Power your investment decisions via app

May 3, 2011 By Reid Kanaley

If I knew how to pick stocks, which I don't, that information might stay under my hat. But I will tell you about a new smartphone application that, according to its creator, provides more than the usual stock charts for making investment decisions.

Chaikin Power Tools is a free iPhone app from Philadelphia-based Chaikin Stock Research LLC. The most striking thing about the app is the Chaikin Power Gauge - a screen of red-to-green bars that blares, at a glance, whether you should sell, hold, or buy a stock, as judged by the proprietary software behind the app.

That software combines company earnings, expert opinion, share price-to-volume activity, and other "metrics" to render its findings.

Other screens on the app provide charts, news, and Twitter chatter on the stock in question. If you choose, there's also a link for trading shares via the online brokerage OptionsXpress, which was acquired last month by Charles Schwab.

The Chaikin name belongs to Marc Chaikin, a Philadelphia resident and seasoned strategist who made his career advising . He hopes to make money as the app recruits business for OptionsXpress.

Chaikin, 67, told me he set his mind on smartphone applications when his son showed him an two years ago.

"I was blown away," said Chaikin, who was retired at the time. With this sort of technology in hand, he said, it was easy to see how "people no longer wanted to sit in front of a computer."

Chaikin put that thought with another: In the financial meltdown, hundreds of billions of investment dollars held by disillusioned individuals were leaving full-service brokerages for discount services. But those individuals still needed stock-market advice.

Stock-market-app space is crowded with hundreds of competitors, many of them cleverly titled, such as Holy Grail, Stock Spy, TweetyStock, StopLoss, Stock Picking Monkey USA and a game called "Financial Beatdown," in which you throw punches at your market nemeses.

But, Chaikin said, "I looked at every stock-market app I could find, and my thought was ... they're not decision-making tools."

Chaikin, a former director of investment research at Reuters.com, with several market-analysis models named after him - one is called the Chaikin Oscillator - now has a four-member tech team. His wife, Sandy Betner, directs marketing. They aim soon to turn out versions of Chaikin Power Tools for Android and other devices.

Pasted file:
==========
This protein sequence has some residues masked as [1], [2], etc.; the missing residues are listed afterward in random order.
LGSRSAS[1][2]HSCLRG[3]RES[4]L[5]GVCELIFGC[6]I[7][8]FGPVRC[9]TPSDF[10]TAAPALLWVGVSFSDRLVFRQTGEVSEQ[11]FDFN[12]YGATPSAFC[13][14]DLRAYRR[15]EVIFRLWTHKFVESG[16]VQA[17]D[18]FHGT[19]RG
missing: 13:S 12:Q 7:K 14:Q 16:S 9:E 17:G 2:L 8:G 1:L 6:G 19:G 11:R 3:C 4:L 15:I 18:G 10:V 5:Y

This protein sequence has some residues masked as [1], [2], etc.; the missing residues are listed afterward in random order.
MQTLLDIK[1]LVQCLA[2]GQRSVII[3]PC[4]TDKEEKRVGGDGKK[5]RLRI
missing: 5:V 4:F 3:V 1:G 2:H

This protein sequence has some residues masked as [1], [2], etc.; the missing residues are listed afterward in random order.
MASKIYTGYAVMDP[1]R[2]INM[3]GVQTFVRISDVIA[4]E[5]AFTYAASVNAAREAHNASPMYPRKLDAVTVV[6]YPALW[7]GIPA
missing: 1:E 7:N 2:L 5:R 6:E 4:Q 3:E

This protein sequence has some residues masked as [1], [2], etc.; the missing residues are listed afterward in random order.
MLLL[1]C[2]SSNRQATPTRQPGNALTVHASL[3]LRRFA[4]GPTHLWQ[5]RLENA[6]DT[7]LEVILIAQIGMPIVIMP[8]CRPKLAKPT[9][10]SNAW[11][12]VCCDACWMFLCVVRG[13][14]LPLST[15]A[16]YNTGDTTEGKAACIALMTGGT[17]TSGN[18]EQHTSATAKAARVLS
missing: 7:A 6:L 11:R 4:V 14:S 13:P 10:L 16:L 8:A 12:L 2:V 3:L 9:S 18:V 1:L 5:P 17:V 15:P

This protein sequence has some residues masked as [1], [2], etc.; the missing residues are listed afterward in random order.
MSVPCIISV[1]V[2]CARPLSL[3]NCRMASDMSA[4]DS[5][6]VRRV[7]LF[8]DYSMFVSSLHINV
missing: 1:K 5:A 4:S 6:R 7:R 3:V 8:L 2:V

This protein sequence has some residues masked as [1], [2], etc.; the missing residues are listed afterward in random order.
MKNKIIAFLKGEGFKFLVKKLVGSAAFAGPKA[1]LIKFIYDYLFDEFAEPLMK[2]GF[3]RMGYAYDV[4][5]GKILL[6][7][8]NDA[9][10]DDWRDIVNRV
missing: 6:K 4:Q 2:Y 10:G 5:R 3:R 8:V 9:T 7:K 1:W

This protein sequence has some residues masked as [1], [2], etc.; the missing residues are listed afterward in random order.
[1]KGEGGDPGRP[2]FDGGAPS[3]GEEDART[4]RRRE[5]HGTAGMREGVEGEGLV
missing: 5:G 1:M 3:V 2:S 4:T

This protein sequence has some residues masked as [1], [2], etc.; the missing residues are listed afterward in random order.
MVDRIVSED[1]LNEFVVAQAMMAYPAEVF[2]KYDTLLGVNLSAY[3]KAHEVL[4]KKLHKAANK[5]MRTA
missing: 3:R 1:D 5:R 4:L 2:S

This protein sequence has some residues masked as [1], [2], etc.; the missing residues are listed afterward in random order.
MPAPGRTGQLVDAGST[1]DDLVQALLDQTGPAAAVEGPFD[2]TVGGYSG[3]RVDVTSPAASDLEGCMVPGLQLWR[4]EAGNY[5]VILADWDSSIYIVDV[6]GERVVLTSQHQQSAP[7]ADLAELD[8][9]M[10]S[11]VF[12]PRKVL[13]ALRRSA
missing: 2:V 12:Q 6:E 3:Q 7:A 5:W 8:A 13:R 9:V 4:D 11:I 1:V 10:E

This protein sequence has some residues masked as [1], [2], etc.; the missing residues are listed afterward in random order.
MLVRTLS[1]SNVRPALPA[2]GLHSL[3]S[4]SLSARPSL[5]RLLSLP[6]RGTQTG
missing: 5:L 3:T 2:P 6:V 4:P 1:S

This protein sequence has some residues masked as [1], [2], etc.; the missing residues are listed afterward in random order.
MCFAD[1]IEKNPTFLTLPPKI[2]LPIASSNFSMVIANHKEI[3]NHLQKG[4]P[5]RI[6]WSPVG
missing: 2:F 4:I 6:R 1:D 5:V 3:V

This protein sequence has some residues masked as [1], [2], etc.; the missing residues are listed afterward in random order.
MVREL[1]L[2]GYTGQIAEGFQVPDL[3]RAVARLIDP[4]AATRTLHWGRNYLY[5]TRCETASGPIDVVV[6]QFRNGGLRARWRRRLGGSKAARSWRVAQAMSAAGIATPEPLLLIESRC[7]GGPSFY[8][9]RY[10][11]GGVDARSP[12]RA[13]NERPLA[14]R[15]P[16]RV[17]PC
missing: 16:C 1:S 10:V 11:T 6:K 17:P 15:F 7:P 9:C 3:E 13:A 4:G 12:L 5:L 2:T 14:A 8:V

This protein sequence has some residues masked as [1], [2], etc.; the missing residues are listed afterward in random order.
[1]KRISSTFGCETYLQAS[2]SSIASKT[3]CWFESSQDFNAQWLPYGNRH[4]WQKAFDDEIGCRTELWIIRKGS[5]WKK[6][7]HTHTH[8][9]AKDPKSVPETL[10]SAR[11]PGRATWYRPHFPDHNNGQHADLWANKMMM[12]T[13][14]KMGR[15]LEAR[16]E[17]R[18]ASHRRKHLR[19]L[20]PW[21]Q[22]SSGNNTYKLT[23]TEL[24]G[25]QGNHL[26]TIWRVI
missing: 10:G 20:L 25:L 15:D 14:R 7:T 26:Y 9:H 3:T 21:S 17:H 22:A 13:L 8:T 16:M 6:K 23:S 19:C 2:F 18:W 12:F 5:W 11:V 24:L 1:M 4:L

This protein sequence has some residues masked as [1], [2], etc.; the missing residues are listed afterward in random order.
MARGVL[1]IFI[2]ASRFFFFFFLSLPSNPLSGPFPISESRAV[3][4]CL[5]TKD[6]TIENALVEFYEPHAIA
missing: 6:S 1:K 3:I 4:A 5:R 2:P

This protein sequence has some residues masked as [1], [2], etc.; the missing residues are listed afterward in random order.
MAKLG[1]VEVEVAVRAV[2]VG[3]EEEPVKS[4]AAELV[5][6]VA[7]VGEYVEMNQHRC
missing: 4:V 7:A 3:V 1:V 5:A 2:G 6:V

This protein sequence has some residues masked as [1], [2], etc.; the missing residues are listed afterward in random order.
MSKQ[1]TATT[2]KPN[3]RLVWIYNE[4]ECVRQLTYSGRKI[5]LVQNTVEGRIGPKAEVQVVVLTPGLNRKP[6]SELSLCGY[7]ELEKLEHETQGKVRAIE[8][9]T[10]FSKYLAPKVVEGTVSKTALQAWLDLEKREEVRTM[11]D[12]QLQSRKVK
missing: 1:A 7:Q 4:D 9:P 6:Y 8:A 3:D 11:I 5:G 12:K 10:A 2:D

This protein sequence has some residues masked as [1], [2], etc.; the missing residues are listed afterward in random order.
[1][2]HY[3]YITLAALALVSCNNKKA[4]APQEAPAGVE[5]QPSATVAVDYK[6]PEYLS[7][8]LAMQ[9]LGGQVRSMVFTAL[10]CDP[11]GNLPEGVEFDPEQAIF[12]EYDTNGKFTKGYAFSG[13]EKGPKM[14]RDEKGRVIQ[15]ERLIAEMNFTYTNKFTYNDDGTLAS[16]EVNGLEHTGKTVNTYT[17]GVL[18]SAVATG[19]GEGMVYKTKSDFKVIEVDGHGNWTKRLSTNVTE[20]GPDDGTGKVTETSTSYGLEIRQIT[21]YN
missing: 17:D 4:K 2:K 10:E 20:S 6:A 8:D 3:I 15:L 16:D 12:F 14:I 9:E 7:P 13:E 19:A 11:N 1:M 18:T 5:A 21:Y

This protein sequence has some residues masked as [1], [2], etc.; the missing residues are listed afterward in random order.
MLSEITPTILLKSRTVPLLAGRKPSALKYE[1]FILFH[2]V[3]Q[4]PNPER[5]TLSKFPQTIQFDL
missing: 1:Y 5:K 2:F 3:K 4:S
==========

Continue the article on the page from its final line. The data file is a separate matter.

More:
Investors, Chaikin said, shouldn't use his by itself to judge stocks. It is "a lens, a prism, to filter your stock ideas through," he said. "It's not the only one."

Explore further: Research Reveals Why Some Stocks Keep Winning, While Others Keep Losing


Related Stories

Market changes affect risk tolerance, study finds

September 28, 2010

As the U.S. economy continues to lag, many investors remain wary about taking risks with the stock market. Now, researchers at MU have concluded that this attitude toward investment risk-taking is more than just a recent ...

Internet trading's risks to Japan stocks

October 5, 2005

Japanese investors have been euphoric over the past few weeks as the stock market continues to grow from strength to strength amid growing optimism about the country's economic outlook. Yet the surge in share prices is not ...

Stock Price Correlated to Likeability of Super Bowl Ads

January 26, 2009

(PhysOrg.com) -- When TV viewers like a company's Super Bowl commercial, the company's stock price goes up, according to a study by researchers at the University at Buffalo School of Management and Cornell University.

Recommended for you

Making AI systems that see the world as humans do

January 19, 2017

A Northwestern University team developed a new computational model that performs at human levels on a standard intelligence test. This work is an important step toward making artificial intelligence systems that see and understand ...

Firms push hydrogen as top green energy source

January 18, 2017

Over a dozen leading European and Asian firms have teamed up to promote the use of hydrogen as a clean fuel and cut the production of harmful gasses that lead to global warming.

WhatsApp vulnerable to snooping: report

January 13, 2017

The Facebook-owned mobile messaging service WhatsApp is vulnerable to interception, the Guardian newspaper reported on Friday, sparking concern over an app advertised as putting an emphasis on privacy.

1 comment

Adjust slider to filter visible comments by rank

Display comments: newest first

not rated yet May 03, 2011
These days the only stock advice you need is 5 words: "Buy the dip, you idiot."
There are no fundamentals anymore; it's all a ponzi scheme and trading is done based on fibonacci sequences and other methods that try to gauge the mood of the market rather than a company's performance.
But, that's just my opinion...

Please sign in to add a comment. Registration is free, and takes less than a minute. Read more

Click here to reset your password.
Sign in to get notified via email when new comments are made.